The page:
Heartworm here in Edmonton


Luckily for us, here in Edmonton (a cooler part of Canada) heartworm is not a major concern. The development of the microfilariae in the mosquito is temperature dependent, requiring about two weeks of temperature at or above 27°C. Below a temperature of 14°C, development and transmission of heartworm cannot occur in the mosquito. Since we rarely see 14 consecutive days of a temperatures consistently above 27°C and it will commonly drop to 14°C overnight over the summer months heartworm is a rare occurrence here in Edmonton.

Does my dog need heartworm prevention medications?

We recommend that your pet be on heartworm preventatives if you plan to travel to southern Canada (especially south BC or Ontario), to the USA or to anywhere else where heartworm is endemic and preventatives are recommended. Pets that remain in Edmonton year round are not at risk and do not need preventative medications.

If you do plan to travel where heartworm is a concern, treatment should be started 30 days after your pet’s initial exposure to the heartworm area and continued  monthly until 30 days after they are not exposed anymore.  For example, a short trip to a heartworm area would require 2 doses of medication. If you arrived in the area on June 15th and only stayed 1 week (returned to Edmonton June 22nd), your pet’s first dose would be given July 15th. 30 days after your return is July 22, which is after the initial dose on July 15th, so you will need to give a second dose on August 15th. Longer trips will be prescribed for accordingly: monthly treatments, continued until 30 days after exposure to the area is complete.


Heartworm prevention medications are available as either a chewable tablet or a topical broad spectrum dewormer.

When is heartworm testing recommended?

  • If your dog has never been to a heartworm area before and this is your first trip, testing for heartworm as a precautionary measure before starting medication may be recommended by the veterinarian.
  • If you are unsure of your pet’s travel history, testing for heartworm should be done before starting preventative medication.
  • If your pet has traveled to a heartworm before and was not treated with preventative medications on that trip, heartworm testing will be needed before prescribing preventative medications for the next trip.
  • If your pet travels frequently to heartworm areas, but is always on preventative medications testing will be recommended once every 2-3 years as a precautionary measure.


If a dog is unknowingly positive for heartworm and is started on a preventative medicine, it will not treat the disease. It can actually be harmful to give a dog infected with heartworm the preventative medicine. First of all, heartworm preventatives will not kill the adult heartworms.  Secondly, the preventatives are designed to kill the microfilariae as they migrate through the tissue and not when they are already in the bloodstream. If the microfilariae have already entered the bloodstream the preventive may cause the microfilariae to suddenly die, triggering a shock-like reaction and possibly death of your dog. This is why testing prior to starting these medications are so important.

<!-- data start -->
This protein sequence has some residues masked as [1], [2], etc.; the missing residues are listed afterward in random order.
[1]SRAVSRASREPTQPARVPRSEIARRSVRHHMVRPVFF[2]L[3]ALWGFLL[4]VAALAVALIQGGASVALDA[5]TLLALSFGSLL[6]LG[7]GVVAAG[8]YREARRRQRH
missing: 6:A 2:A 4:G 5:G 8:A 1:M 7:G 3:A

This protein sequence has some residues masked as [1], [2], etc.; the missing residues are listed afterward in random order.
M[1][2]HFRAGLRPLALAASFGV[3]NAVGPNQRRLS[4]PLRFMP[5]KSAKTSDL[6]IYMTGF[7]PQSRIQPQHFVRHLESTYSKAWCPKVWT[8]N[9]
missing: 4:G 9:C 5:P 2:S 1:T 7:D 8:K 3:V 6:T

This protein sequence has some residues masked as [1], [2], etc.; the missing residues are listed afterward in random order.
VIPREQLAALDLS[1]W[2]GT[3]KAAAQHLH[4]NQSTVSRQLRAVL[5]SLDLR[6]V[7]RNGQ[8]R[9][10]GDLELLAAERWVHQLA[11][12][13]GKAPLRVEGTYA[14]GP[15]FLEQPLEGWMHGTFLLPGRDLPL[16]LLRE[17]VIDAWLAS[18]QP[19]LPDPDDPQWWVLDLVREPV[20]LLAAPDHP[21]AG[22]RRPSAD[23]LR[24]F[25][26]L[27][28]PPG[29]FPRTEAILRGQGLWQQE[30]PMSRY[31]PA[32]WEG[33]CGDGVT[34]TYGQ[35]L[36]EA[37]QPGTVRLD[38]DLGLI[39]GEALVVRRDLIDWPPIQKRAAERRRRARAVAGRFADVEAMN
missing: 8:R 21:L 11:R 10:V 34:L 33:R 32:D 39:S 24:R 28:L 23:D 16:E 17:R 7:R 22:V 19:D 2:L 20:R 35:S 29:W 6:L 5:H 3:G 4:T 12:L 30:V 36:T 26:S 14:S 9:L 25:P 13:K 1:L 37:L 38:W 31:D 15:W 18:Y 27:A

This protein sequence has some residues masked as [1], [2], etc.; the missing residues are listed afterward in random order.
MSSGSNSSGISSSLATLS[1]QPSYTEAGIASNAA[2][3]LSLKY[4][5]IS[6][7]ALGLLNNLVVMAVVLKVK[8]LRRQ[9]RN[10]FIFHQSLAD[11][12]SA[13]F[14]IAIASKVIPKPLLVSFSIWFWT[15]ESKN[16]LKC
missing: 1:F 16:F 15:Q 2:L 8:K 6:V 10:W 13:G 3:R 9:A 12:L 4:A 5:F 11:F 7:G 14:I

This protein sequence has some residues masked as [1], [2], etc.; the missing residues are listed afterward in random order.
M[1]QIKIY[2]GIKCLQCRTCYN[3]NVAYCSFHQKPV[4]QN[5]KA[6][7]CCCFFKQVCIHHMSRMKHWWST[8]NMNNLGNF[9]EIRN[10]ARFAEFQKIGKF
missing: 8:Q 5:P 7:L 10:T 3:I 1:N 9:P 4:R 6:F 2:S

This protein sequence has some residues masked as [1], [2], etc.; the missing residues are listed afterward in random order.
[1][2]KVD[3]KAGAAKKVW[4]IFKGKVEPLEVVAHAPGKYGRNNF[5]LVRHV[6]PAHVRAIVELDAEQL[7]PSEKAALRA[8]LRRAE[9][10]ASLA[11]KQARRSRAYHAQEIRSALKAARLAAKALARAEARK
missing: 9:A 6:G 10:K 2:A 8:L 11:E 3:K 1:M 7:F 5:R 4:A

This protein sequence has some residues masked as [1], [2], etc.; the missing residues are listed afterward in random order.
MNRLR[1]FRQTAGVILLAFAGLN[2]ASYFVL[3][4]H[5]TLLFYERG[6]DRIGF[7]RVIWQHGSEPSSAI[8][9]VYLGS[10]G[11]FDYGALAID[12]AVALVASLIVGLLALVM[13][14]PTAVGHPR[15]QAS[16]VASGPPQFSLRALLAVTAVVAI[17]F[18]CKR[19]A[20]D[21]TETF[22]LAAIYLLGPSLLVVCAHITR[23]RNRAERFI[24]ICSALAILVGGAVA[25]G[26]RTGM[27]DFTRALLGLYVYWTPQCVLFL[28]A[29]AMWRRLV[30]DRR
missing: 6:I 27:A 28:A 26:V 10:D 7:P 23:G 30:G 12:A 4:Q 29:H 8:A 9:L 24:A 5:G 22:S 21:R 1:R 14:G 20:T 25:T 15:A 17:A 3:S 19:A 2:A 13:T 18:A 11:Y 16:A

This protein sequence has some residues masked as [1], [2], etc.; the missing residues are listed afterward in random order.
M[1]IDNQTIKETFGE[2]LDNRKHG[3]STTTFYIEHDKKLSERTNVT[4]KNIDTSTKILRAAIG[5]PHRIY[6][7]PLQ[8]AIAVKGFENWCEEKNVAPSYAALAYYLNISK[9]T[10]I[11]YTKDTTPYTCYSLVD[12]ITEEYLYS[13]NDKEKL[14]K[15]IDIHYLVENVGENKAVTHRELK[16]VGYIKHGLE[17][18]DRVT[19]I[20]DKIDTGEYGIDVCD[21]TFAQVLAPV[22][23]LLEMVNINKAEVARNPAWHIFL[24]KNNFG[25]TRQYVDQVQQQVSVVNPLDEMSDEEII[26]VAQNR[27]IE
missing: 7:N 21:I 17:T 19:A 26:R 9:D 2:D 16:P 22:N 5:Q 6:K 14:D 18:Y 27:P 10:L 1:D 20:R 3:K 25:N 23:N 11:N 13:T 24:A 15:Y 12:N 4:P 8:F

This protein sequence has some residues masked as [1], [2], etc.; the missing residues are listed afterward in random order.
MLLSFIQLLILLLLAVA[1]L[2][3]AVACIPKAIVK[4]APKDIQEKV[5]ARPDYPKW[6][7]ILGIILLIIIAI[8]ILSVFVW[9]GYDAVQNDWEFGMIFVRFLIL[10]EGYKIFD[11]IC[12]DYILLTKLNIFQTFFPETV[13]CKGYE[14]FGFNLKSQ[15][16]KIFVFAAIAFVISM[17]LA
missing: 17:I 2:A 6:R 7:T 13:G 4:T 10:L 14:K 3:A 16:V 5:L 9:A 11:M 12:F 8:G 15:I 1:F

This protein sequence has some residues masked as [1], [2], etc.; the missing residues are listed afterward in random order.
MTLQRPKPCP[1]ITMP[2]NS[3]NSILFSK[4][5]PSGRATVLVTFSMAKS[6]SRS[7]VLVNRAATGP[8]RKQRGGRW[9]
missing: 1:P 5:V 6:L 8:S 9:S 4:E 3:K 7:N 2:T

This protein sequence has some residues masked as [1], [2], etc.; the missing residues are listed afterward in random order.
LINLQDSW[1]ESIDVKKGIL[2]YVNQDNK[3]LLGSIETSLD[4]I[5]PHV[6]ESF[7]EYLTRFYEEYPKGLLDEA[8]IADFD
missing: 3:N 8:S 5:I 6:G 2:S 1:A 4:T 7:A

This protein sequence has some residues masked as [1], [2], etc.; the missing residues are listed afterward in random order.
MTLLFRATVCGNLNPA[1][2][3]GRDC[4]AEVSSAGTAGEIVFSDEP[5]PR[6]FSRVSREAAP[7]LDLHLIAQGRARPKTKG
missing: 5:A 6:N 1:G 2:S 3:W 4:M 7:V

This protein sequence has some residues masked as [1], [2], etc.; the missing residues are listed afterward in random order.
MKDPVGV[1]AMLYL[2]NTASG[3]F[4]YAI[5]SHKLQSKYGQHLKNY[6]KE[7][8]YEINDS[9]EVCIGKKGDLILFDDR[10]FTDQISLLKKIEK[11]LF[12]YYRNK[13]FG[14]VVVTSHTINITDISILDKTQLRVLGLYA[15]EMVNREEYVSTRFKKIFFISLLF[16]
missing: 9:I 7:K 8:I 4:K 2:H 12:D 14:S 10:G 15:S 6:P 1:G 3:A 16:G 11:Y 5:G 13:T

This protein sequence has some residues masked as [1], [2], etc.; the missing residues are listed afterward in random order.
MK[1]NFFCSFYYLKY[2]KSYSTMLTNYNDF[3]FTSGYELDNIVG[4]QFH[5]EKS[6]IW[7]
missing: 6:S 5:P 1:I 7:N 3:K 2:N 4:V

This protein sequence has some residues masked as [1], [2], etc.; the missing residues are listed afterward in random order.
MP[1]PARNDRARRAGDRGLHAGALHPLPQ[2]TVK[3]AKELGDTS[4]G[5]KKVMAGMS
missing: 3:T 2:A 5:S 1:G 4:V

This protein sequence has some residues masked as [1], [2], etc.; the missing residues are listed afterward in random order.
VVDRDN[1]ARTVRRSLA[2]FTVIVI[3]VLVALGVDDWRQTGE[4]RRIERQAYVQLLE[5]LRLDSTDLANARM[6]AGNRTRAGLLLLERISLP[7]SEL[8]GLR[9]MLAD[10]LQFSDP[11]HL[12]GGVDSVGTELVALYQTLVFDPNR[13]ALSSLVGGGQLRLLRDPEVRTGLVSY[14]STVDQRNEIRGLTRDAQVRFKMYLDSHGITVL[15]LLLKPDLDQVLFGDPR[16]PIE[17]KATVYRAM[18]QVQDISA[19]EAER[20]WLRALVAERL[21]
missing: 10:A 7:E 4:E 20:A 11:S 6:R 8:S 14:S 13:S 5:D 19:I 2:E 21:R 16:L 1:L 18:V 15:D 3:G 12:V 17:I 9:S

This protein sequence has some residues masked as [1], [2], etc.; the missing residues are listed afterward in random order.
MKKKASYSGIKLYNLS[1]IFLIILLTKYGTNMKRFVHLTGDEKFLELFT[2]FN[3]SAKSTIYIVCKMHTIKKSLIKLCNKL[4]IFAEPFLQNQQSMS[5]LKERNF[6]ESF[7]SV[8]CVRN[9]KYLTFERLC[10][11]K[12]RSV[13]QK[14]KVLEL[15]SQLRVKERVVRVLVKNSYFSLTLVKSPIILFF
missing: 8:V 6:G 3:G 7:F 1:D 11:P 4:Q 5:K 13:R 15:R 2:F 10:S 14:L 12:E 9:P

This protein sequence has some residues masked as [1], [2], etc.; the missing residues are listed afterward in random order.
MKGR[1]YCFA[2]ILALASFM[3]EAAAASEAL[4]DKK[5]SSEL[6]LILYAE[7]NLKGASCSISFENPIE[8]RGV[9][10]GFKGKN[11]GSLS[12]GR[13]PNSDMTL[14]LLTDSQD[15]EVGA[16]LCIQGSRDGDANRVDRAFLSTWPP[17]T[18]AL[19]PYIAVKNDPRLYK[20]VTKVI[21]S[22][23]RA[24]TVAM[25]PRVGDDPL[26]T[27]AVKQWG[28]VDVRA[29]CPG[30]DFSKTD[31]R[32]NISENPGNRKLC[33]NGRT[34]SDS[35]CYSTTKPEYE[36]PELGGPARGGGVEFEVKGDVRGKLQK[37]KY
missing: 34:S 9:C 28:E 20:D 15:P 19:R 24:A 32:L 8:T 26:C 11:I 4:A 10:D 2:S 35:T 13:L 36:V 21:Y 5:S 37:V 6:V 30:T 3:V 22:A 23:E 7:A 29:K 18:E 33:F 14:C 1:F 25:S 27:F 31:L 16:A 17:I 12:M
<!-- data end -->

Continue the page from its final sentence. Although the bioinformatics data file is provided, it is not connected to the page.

What if my dog does get heartworms?

It usually takes several years before dogs show clinical signs of infection and unfortunately by the time clinical signs are seen, the disease is usually well advanced and is potentially fatal. The adult heartworms cause disease by clogging the heart and lung blood vessels. This interferes with the action of the heart, causing heart failure. The clogging of the lung vessels reduces the blood supply to the other organs of the body causing them to fail as well. Once your pet is evaluated for the severity of the disease (physical exam, x-rays and laboratory diagnostics) and is deemed stable enough, treatment can be started.


Treatment is a two-step process, the first step kills the adult worms, the second step kills the microfilariae still circulating in the system. The treatment of the adults usually causes the most severe side effects. If the worms are not already blocking blood vessels in the body, after they die they can lodge in the lung arteries and block even more blood vessels than before the treatment was started. After the adults are killed and start to break down, they also release foreign substances in to the dog’s circulation, causing large amount of inflammation and swelling.

After the side effects from treatment for the adult worms have resolved another medication is given to eliminate the microfilariae still in the system.

After the treatment is completed heartworm testing is done about 4 months later. If the results are negative, preventative medication can be started. If there is still heartworms present a second round diagnostics and treatments will be needed.


If you are planning to travel to heartworm areas, please call for your prescription first. These medications are by prescription only and your pet’s annual health exam must be current. By calling first we can check if an examination or blood testing needs to be booked prior to dispensing them and gives us time to get the prescription ready for pickup.